granted to "just work", but didn't do so then.

    > Some folks learn thata minimum by going off and reading manuals.
    > Others just experiment. And some ask questions.


    A combination of all of the above works best imo.

    > In this case the person seemed to be using root inappropriately
    > and he got basically flammed for it. People new to unixlike
    > systems are not aware of the custom of NOT running as root. They
    > may have grown up in the Microsoft world where the distinction between
    > user and administrator was often not obvious.


    In the Windows world, it's customary to blame the system for things that
    go wrong (which is not always without merit of course), so eventhough
    people know that working as admin doesn't help to make their system
    safer, it's still too easy to curse the OS when it breaks by an
    "unexplained" problem. And of course most other Windows users tell the
    guy with the problem that he is right, and it must have been a "driver",
    "BIOS", "update" problem or any other excuse, but never the user..

    In Linux this position is far more difficult to maintain, because no-one
    agrees with a usenet poster that it's the system's fault when he breakes
    it, so newbies feel they get support in Windows groups, and nothing but
    grief from 'our' side.

    This is not "our" problem though, it's a rite of passage as far as I'm
    concerned, the "good" lot survives to strenghten the community, and the
    "weak" go back to their scapegoat.

    > In any event, he deserved a serious answer and an explaination
    > as to why running as root is Not Good.


    Anyone running any OS for some time has learned that lesson the hard way
    already. Only, as I said, they have no excuse now for what happens.

    > Yes, I know some folks get tired answering the same questions all the
    > time. They should never become teachers.


    So you are one?
    My hat off for you then.

    Theo
    --
    theo at van-werkhoven.nl ICQ:277217131 SuSE Linux
    linuxcounter.org: 99872 Jabber:muadib at jabber.xs4all.nl AMD XP3000+ 1024MB
    "ik _heb_ niets tegen Microsoft, ik heb iets tegen
    de uitwassen *van* Microsoft"

  4. Re: Dumb question of the week.

    houghi wrote:
    > Paul J Gans wrote:
    >> marksouth wrote:
    >>>On Sun, 16 Mar 2008 04:02:21 +0000, Paul J Gans wrote:

    >>
    >>>> Let me give you (and them) an example. Say I want to run "ifconfig" to
    >>>> check on something with my network connection. You cannot run that as a
    >>>> normal user because it will not be found by a normal user's search path.

    >>
    >>>/sbin/ifconfig works as a normal user under nearly every distro I've ever
    >>>used :-)

    >>
    >> How did you know it was in /sbin?

    >
    > By doing `pin bin/ifconfig`. Either that or by looking at the
    > sourcecode. Why? ;-)
    >


    Or of course locate bin/ifconfig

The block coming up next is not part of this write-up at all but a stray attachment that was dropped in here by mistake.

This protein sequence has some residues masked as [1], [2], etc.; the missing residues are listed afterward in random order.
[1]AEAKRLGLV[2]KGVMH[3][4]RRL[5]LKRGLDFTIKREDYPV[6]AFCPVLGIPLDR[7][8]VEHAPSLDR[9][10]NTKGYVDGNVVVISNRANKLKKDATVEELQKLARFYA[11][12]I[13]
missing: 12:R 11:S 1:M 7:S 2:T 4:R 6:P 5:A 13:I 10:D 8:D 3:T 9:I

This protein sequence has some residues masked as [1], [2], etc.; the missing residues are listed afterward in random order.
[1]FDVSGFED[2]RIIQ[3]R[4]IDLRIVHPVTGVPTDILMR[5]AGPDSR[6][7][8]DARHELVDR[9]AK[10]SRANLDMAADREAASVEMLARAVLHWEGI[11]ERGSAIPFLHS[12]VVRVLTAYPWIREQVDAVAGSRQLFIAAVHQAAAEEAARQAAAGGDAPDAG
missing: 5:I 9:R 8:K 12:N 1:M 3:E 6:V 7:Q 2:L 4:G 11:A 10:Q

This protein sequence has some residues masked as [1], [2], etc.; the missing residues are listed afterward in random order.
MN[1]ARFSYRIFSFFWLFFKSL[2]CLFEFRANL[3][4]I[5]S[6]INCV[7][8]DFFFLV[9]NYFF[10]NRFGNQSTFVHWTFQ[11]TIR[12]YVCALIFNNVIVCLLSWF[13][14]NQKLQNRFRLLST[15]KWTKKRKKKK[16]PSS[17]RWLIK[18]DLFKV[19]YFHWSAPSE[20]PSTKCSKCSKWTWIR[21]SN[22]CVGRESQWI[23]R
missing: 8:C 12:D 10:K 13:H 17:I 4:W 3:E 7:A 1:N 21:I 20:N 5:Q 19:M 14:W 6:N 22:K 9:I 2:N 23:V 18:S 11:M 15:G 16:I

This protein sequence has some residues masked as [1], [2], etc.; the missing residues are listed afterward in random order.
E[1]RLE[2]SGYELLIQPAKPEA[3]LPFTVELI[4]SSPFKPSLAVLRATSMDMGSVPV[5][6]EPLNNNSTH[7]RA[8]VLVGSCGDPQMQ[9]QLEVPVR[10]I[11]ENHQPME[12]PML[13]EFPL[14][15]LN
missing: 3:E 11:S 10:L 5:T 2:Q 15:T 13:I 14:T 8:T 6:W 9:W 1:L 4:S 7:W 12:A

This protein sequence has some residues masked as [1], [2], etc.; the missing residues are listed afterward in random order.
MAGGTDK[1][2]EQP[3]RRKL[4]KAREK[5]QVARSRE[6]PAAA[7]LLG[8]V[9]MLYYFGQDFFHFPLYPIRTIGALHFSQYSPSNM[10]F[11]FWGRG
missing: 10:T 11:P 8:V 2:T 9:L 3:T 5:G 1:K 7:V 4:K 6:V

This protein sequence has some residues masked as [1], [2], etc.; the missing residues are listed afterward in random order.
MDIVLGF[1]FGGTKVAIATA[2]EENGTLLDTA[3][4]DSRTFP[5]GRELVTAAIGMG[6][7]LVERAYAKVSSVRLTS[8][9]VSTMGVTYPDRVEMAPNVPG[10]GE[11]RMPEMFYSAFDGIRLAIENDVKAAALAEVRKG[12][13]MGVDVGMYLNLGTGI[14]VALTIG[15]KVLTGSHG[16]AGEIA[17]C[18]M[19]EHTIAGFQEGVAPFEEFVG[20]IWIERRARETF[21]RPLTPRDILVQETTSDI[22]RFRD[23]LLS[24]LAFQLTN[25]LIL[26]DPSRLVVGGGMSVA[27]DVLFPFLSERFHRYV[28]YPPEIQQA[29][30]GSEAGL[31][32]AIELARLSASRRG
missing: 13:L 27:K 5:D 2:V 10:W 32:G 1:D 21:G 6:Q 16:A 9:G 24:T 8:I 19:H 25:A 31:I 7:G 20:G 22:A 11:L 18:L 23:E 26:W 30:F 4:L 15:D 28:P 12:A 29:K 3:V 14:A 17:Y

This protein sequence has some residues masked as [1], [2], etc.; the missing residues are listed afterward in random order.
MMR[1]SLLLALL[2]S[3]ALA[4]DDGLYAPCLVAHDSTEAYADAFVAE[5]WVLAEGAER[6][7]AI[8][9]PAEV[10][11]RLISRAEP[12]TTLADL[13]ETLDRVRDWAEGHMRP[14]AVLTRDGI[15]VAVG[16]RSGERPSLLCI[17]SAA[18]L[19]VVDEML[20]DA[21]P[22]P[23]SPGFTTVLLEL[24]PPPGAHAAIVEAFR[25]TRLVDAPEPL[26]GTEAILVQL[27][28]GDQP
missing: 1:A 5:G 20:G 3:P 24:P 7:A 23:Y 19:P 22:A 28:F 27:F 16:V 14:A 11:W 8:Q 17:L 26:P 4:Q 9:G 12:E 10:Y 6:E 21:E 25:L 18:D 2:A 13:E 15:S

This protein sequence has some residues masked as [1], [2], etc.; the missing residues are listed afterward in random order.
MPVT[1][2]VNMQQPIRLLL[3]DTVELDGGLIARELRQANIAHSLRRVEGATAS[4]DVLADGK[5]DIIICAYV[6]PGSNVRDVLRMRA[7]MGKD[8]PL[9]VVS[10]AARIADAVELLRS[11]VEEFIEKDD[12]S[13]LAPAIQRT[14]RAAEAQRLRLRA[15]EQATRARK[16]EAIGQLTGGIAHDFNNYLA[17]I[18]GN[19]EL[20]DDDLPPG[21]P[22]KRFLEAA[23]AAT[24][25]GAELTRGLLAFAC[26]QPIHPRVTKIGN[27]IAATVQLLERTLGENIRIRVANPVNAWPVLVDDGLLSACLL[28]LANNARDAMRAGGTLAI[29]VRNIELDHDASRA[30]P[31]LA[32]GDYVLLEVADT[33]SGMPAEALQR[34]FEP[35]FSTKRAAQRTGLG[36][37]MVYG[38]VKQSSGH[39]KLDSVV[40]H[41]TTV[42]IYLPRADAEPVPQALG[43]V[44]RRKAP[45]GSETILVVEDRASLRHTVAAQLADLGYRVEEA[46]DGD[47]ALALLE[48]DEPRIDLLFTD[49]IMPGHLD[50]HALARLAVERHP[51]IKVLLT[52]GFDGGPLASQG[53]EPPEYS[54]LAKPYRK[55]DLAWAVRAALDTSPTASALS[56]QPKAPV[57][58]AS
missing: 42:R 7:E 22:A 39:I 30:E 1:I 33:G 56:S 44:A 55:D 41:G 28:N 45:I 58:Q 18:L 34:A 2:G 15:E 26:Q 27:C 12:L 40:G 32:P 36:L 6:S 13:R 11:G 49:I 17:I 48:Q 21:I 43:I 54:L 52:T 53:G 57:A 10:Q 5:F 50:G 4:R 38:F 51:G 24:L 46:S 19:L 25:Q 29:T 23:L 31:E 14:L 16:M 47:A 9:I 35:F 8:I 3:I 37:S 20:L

5. Re: Dumb question of the week.

    Theo v. Werkhoven wrote:
    > That bare minimum is readily available all over the net.


    Indeed it is. Unfortunatly it is not always clear where to look and what
    is relevant, untill you have the solution.

    > It's just a matter (for the newby) of putting in a little bit of effort
    > to find the basics and put those in perspective. The rest follows with
    > experimenting, discussions and more reading about specific subjects.


    I disagree with the 'little bit' and 'just'.

    > Not to sound really old, but 14 years ago (my Linux birthday), the
    > Internet was totally different from now, and information was not as
    > nearly as easy to find as it is now, so if "we" were able to get Linux
    > up and running then, the newbies should have absolutely no problem now.


    And here you make the mistke many people make. The people who started 14
    years ago on the Internet (let alone with Linux) are not the same sort
    of people that start now. People starting then where the 'geeks',
    'nerds' and people who where into computers already.

    People now joining are end-users. So there is a different profile to
    answer to.

    > Btw: my first Linux I must have re-installed at least half a dozen times
    > in a month time before I got the hang of (manual) partitioning, manually
    > choosing all of the packages (no idea what the hell I was doing the
    > first couple of times), getting X up (also manually), making dip scripts
    > for my 14k4 modem and a thousand little nags that we now take for
    > granted to "just work", but didn't do so then.


    Great and I asume you had a great time doing that and learning from it.
    The reason you did that was because you liked doing it. Now there are
    people who like using it, without knowing exactly how. Some will start
    learning more, most won't.

    I know how to drive a car, but I no nothing of the mechanics, nor do I
    want to.

    >> Some folks learn thata minimum by going off and reading manuals.
    >> Others just experiment. And some ask questions.

    >
    > A combination of all of the above works best imo.


    It depends on the person. I can not learn from reading.

    > This is not "our" problem though, it's a rite of passage as far as I'm
    > concerned, the "good" lot survives to strenghten the community, and the
    > "weak" go back to their scapegoat.


    And here we differ. I welcome mere users. You welcome only the elite.
    Wether they want to become more then a user is up to them, not to me. To
    me the way to get more people working for Linux, as oposed with, it by
    having as much people join.

    If you make the learning curve too steep, you scare away potential.

    houghi
    --
    If God doesn't destroy Hollywood Boulevard, he owes Sodom and
    Gomorrah an apology.